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  1. #1
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    Mojo sizing M or L

    Ok so I did the whole bike sizing thing on wrench-science and they tell me I need about 690 effective top tube...

    I am 1.80 and currently ride a M switchblade, although i have no issues on the bike I do feel that sometimes I wish I was abit more stretched... attached I have added a spreadsheet I created just looking at all the bikes I was interested and there sizing.
    Mu current bike "as the spread sheet has a effective length of 694 with a 110 stem. the Med Ibis with the same stem would give me 190... rather close.. if I had to take a large i would get a effective length of 700 with a 100mm stem, that way I can always put a shorter stem on to get shorter "like a 90mm," or 110mm to go longer...

    Having the M Ibis and the M switchblade so close, what would be the better option... would one generally purchase a DS a size smaller as you don't want to be in a racing position? or should one just take a large and play with shorter stems.

    I recently got a picture of one of the races I did and looked very cramped and slouched on my current bike, this maybe triggered something that maybe the frame is perhaps small for me.
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  2. #2
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    I would certainly get the Large frame and run a 100mm stem to start. I am the same height as you and it fits great. For me, it could actually be a little longer. I was running a Tomac that was a 25mm longer than the Ibis. The Tomac was a little too long, but it worked really well. I may put a 110mm stem on the Ibis, but I don't want to put my weight too far forward for descending, so we'll see. Also, If you got a Med Mojo, it may require that you get an offset seatpost for your knee to be in the right place. The Large fits very well for me. You won't be disappointed!

    --MXFanatic

  3. #3
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    Quote Originally Posted by MXFanatic
    I would certainly get the Large frame and run a 100mm stem to start. I am the same height as you and it fits great. For me, it could actually be a little longer. I was running a Tomac that was a 25mm longer than the Ibis. The Tomac was a little too long, but it worked really well. I may put a 110mm stem on the Ibis, but I don't want to put my weight too far forward for descending, so we'll see. Also, If you got a Med Mojo, it may require that you get an offset seatpost for your knee to be in the right place. The Large fits very well for me. You won't be disappointed!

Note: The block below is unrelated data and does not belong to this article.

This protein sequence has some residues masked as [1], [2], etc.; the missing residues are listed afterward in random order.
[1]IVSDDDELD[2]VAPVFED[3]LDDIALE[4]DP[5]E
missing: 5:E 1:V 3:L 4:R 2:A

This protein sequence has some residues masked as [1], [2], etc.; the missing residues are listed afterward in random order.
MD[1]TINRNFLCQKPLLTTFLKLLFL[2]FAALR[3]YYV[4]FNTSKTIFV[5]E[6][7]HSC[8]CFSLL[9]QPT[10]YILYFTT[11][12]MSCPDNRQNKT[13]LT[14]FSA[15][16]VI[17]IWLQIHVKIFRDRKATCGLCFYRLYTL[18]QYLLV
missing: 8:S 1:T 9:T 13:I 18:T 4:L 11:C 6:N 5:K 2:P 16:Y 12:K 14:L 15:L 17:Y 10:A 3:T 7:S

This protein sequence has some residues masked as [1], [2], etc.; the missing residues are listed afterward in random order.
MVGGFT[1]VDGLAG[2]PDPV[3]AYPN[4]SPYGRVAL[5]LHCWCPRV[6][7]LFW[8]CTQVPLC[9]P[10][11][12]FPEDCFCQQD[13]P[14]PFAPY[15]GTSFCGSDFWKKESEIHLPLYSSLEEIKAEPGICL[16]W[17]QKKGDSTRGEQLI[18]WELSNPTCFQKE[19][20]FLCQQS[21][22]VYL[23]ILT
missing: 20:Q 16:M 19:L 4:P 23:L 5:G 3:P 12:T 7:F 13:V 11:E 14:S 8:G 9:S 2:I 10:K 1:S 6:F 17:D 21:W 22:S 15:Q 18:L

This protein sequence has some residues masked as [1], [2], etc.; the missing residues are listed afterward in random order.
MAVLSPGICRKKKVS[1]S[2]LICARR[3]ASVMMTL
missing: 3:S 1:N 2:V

--MXFanatic
    I'm 5' 11" and I'm riding a Large with a 120mm stem. I bought a 100 mm stem but never bothered to put it on because I'm happy the way it is.
    I was on a Medium NRS before but I felt a little too cramped and the seat was all the way up.
    A bicycle will take you to fantastic places....if you let it.


    Ibis fan since '08 now rolling on the big wheeled Ripley.

  4. #4
    www.derbyrims.com
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    Quote Originally Posted by MXFanatic
    ... If you got a Med Mojo, it may require that you get an offset seatpost for your knee to be in the right place. The Large fits very well for me. You won't be disappointed!

    --MXFanatic
    Small detail. Size of frame won't matter for knee position over the pedals, because seat tube angle is the same for all sizes, like most bikes. Taller riders extend the post higher but the leg angles are the same.

    The Mojo is dimensioned to NORBA Cross Country race "standard" for on centered seat position for a normal leg dimension for best climbing and accelerating efficiency without sacrificing too much handling stability.

    If your upper leg is longer proportionately than the norm, or you want a seat position tuned for more tight and rocky trail but little climbing use, then a laid back seat position would be used.

    I'm riding the Mojo in a more upright position than any previous mountain bike, and it still climbs easier that any other I've ridden in 25 years. This more upright position allows me to stand back behind the seat further making the Mojo more versatile for downhill and tight technical handling than a lower back stretched out position without sacrificing any climbing ability. Actually step up rocky sections while climbing are easier. I do bend my elbows slightly more when steep climbing than using a flatter back position, but that's a very insignificant tradeoff.

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